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11 - Synthetic phonics: a ‘perfect storm’ of policy mistakes

Published online by Cambridge University Press:  23 December 2021

Debra Hayes
Affiliation:
The University of Sydney
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Summary

In Chapters 3, 4 and 5 of this book, we identified three major things that are wrong with our education systems in England and Australia: the dominance of tests; the ways in which the least advantaged children and young people are often least well served by education; and the ways in which the work of teachers and school leaders is changing so that we are making less good use of this valuable resource.

In Chapters 6 to 10, we described five major policy mistakes that have come together to create these problems: a reliance on markets; letting test scores drive policy; over-prescribing teachers’ work; misunderstanding educational inequalities; and failing to draw enough on knowledge of education in education policy making. We explained how these big ‘wrong turns’ have contributed, in combination, to the problems identified earlier.

In this chapter, we sharpen this analysis to show how the mistakes have combined to produce a particular policy, one that currently attracts dispute and controversy in both England and Australia – the practice of synthetic phonics (SP) and the Year 1 phonics check. Unpacking this example in detail helps illuminate what is going wrong and how it might change.

SP and the phonics check

In England and Australia, there have been long-standing concerns that literacy levels are too low, failing to meet the needs of employers. Low literacy achievement is also strongly associated with disadvantage, both in the sense that children from low-income homes are more likely than their more affluent peers to struggle with reading and writing, and in the sense that poor literacy skills hold people back in adult life, perpetuating intergenerational disadvantage. So literacy is often central to ambitions to increase educational equity, social justice and social mobility.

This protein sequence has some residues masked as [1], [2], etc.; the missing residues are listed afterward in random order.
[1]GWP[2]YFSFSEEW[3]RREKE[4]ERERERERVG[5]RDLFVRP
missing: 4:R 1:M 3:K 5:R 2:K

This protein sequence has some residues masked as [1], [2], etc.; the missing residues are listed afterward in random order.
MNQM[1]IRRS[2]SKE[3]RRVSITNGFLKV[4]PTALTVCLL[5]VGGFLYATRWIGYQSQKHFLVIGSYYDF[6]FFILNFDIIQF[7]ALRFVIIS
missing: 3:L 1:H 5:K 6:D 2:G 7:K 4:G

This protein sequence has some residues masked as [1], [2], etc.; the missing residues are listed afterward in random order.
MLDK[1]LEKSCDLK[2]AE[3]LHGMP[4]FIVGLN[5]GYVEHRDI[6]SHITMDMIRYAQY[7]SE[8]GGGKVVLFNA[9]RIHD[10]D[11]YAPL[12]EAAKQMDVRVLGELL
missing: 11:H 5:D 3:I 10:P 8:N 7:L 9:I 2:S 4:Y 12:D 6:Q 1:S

In the past decade in England, and more recently in Australia, a key policy response has been the teaching of reading through SP. Phonics involves the relationship between the sounds in speech and the letter patterns in written words. For example, the sound ‘ee’ can be represented by the letters ‘ea’ and also by ‘ee’, ‘ie’, ‘ei’ and ‘e’. There are different ways of teaching phonics systematically. SP is a method of teaching in which learners sound out letters and groups of letters and then blend them to make whole words.

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Great Mistakes in Education Policy
And How to Avoid Them in the Future
, pp. 133 - 144
Publisher: Bristol University Press
Print publication year: 2021

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